Two competing theories explain the other-'race' effect (ORE) either by greater perceptual expertise to same-'race' (SR) faces or by social categorization of other-'race' (OR) faces at the expense of individuation. To assess expertise and categorization contributions to the ORE, a promising-yet overlooked-approach is comparing activations for different other-'races'. We present a label-based systematic review of neuroimaging studies reporting increased activity in response to OR faces (African, Caucasian, or Asian) when compared with the SR of participants. Hypothetically, while common activations would reflect general aspects of OR perception, 'race'-preferential ones would represent effects of 'race'-specific visual appearance. We find that several studies report activation of occipito-temporal and midcingulate areas in response to faces across different other-'races', presumably due to high demand on the visual system and category processing. Another area reported in response to all OR faces, the caudate nucleus, suggests the involvement of socio-affective processes and behavioural regulation. Overall, our results support hybrid models-both expertise and social categorization contribute to the ORE, but they provide little evidence for reduced motivation to process OR faces. Additionally, we identify areas preferentially responding to specific OR faces, reflecting effects of visual appearance.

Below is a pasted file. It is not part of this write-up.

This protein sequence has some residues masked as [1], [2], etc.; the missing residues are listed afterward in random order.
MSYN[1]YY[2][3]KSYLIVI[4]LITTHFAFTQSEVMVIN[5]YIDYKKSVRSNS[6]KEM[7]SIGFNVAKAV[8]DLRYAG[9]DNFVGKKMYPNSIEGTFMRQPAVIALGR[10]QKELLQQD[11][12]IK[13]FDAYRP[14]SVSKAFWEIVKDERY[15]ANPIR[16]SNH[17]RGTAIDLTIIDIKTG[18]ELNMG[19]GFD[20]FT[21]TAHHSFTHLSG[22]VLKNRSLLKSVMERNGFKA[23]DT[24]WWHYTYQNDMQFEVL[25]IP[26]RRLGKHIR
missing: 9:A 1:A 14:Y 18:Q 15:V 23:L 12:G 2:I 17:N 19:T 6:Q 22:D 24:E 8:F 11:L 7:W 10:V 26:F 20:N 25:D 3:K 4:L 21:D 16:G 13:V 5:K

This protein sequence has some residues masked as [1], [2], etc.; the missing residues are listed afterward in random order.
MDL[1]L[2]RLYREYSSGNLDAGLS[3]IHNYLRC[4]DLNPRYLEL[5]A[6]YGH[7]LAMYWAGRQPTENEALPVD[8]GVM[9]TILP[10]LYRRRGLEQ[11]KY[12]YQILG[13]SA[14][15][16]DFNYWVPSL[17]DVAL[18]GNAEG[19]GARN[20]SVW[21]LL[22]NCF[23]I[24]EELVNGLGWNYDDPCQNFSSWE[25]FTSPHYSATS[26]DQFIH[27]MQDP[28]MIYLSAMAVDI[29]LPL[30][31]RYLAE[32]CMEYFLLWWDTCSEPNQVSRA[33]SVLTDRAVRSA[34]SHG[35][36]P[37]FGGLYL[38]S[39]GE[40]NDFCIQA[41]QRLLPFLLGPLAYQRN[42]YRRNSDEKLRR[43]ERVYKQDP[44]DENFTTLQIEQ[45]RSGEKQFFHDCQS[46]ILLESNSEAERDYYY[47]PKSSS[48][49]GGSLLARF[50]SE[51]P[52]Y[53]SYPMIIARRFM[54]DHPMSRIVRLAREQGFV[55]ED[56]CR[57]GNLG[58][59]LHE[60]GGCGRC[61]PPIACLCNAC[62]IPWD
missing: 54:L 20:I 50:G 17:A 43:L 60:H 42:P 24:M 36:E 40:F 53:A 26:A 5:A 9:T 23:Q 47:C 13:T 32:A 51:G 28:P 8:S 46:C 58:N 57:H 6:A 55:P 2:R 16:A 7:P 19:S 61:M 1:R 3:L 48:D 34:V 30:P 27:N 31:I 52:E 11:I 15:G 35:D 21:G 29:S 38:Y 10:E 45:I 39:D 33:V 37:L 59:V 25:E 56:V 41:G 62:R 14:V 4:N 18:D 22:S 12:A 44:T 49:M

Keywords: atlas-based review; fMRI; face perception; label-based review; neuroimaging; other-race effect; own-race bias; perceptual expertise; racial bias; social categorization; systematic review; visual appearance.
© 2022 The Authors. British Journal of Psychology published by John Wiley & Sons Ltd on behalf of The British Psychological Society.